7.5-2 Public Indecency -- § 53a-186
Revised to December 1, 2007
The defendant is charged [in count __] with public indecency. The statute defining this offense reads in pertinent part as follows:
a person is guilty of public indecency when (he/she) performs (an act of sexual intercourse / a lewd exposure of the body with intent to arouse or to satisfy the sexual desire of the person / a lewd fondling or caress of the body of another person) in a public place.
For you to find the defendant guilty of this charge, the state must prove the following elements beyond a reasonable doubt:
Element 1 - Indecent act
The first element is that the defendant performed an act involving <insert one or more of the following:>
sexual intercourse. "Sexual intercourse" mean vaginal intercourse, anal intercourse, fellatio or cunnilingus between persons regardless of sex.
lewd exposure of the body with intent to arouse or to satisfy (his/her) sexual desire. "Lewd" means obscene or indecent. "Expose" means to lay open, to display, or to reveal. A person acts "intentionally" with respect to a result when (his/her) conscious objective is to cause such result. <See Intent: Specific, Instruction 2.3-1.>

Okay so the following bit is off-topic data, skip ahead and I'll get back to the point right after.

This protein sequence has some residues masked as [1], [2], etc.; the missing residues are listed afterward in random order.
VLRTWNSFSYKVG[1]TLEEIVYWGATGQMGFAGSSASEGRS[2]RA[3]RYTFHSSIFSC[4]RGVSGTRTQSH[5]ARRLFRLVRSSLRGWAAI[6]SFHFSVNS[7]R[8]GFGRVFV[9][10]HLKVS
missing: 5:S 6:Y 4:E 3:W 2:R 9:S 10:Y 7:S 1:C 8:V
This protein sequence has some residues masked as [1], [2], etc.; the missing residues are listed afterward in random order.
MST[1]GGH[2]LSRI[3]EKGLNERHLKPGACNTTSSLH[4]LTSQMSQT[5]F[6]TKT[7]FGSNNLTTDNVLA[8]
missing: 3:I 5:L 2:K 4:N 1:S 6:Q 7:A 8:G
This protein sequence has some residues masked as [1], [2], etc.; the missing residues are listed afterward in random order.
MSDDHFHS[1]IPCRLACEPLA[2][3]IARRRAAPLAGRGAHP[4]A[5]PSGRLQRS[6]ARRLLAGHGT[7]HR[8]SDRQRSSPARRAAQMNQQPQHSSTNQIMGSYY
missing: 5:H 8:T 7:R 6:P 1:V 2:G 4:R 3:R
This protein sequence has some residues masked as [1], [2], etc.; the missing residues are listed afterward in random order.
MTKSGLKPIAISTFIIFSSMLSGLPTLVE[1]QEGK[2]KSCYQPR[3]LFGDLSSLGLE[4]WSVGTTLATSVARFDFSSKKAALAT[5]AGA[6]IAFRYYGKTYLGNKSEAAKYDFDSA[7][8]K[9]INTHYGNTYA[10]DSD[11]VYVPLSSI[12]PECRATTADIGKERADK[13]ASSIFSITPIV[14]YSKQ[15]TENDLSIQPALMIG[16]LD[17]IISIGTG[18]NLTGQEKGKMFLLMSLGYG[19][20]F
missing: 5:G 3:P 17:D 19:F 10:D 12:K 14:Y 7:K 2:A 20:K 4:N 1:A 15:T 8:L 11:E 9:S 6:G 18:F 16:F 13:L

a lewd fondling or caressing of the body of another person. "Lewdly" means obscenely or indecently. "Caress" means to touch or stroke.
Element 2 - In a public place
The second element you must find beyond a reasonable doubt is that the act occurred in a public place. "Public place" means any place where the conduct may reasonably be expected to be viewed by others.1
In summary, the state must prove beyond a reasonable doubt that 1) the defendant performed an indecent act, specifically <insert alleged act>, and 2) did so in a public place.
unanimously find that the state has proved beyond
a reasonable doubt each of the elements of the
crime of public indecency, then you shall find the
defendant guilty. On the other hand, if you
unanimously find that the state has failed to
prove beyond a reasonable doubt any of the
elements, you shall then find the defendant not
1 State v. Cutro, 37 Conn. App. 534, 543 (1995) (defendant standing in front of the window in his apartment was "in a public place" for purposes of this statute because he was easily viewed by others); State v. Vega, 38 Conn. Sup. 313, 315 (App. Sess. 1982) (same).
Conviction of both public indecency and breach of
the peace is not inconsistent because each one
requires a different mental state. State v.
Morascini, 62 Conn. App. 758, 763, cert.
denied, 256 Conn. 921 (2001).